According to the Bloody Sunday Justice Campaign, which launched in 1992, justice for one family was justice for all. They walked together in unison before hearing the announcement from the DPP.

Families of those killed gathered outside The Museum of Free Derry, yards from where the killings took place, before marching through Bogside to the Guildhall. (Photo by Liam McBurney - WPA Pool/Getty Images)

Families of those killed gathered outside The Museum of Free Derry, yards from where the killings took place, before marching through Bogside to the Guildhall. (Photo by Liam McBurney - WPA Pool/Getty Images)

“Today’s decision, although 47 years overdue, was necessary if we are to uphold the rule of law and hold perpetrators accountable for their crimes,” said the families.

Prominent Belfast human rights lawyer Michael Finucane expressed surprise that just one soldier was being charged in relation to an atrocity in which 14 people were murdered and a further 14 were injured.

“It’s hard to escape the immediate conclusion that Soldier F will be seen as a scapegoat, or a sacrificial lamb, by the British establishment,” he told RTÉ television news. “One person is effectively being made to carry the can for all of the events and I think that’s unfortunate.”

Human rights campaigner Gráinne Teggart, of Amnesty International, said the families should be proud of the mutual support and solidarity they have shown each other over 47 years of campaigning.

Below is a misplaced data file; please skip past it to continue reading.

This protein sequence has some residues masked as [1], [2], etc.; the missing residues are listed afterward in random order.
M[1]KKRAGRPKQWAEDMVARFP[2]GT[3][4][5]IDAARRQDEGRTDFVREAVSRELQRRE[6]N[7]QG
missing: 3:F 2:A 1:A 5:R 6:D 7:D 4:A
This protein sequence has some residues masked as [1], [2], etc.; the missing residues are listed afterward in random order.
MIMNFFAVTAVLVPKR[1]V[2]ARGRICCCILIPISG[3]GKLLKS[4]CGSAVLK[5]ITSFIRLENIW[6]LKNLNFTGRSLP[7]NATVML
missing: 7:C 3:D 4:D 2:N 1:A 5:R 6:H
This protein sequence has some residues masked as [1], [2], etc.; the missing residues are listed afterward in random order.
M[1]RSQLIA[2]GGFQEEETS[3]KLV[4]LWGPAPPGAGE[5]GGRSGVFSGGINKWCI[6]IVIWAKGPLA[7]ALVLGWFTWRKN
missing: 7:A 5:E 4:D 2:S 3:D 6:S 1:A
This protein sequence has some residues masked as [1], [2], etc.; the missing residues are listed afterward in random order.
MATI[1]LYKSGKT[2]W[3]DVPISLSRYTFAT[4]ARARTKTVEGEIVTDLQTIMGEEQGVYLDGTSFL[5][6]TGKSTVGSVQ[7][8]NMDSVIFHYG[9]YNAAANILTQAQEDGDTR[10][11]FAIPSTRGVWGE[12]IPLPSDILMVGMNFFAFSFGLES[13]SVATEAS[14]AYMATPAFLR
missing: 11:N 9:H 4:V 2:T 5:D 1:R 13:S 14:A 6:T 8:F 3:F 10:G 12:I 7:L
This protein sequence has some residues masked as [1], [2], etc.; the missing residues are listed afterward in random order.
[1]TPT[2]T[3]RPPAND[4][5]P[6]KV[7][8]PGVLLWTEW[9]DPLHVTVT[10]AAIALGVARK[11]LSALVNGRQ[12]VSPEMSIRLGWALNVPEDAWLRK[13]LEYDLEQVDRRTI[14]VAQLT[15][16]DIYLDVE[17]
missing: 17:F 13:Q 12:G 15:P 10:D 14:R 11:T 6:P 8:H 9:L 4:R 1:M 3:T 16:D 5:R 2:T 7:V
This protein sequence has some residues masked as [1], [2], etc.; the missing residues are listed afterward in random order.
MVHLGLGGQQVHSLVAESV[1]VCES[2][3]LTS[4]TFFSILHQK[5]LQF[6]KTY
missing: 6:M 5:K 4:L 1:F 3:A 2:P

“It is right that Soldier F must now face justice for the shootings,” said Teggart. “However, with fourteen civilians dead and only one prosecution, today’s announcement means that many of those responsible for the shootings will never be held accountable.

Read more: Karen Bradley, North's incompetent Secretary of State, must resign

West Belfast standing in solidarity with the Bloody Sunday families this evening. ⚫⚪ #BloodySunday pic.twitter.com/XLo6bCbyae

— Sinn Féin (@sinnfeinireland) March 14, 2019

“With justice obstructed and delayed for so long, justice has now been denied to many of the families. No-one should be able to get away with murder.”

Amnesty International in Northern Ireland said the announcement in Derry was a “stark reminder” that victims across the province have been paying a price for the failure of the British Government to effectively deal with the violence of the past.

“We call on the UK Government to ensure there are no barriers to justice and make clear there will be no amnesty for human rights abuses, including those committed by security forces,” said Teggart.

“All victims of human rights violations and abuses from Northern Ireland’s conflict have a right to an independent investigation, with the possibility of prosecutions to follow where the evidence leads. To remove this recourse would be a betrayal of victims’ fundamental right to justice.”

This article was submitted to the IrishCentral contributors network by a member of the global Irish community. To become an IrishCentral contributor click here.

An iconic shot from Bloody Sunday of a wounded man being carried from the street by civil rights marchers.Getty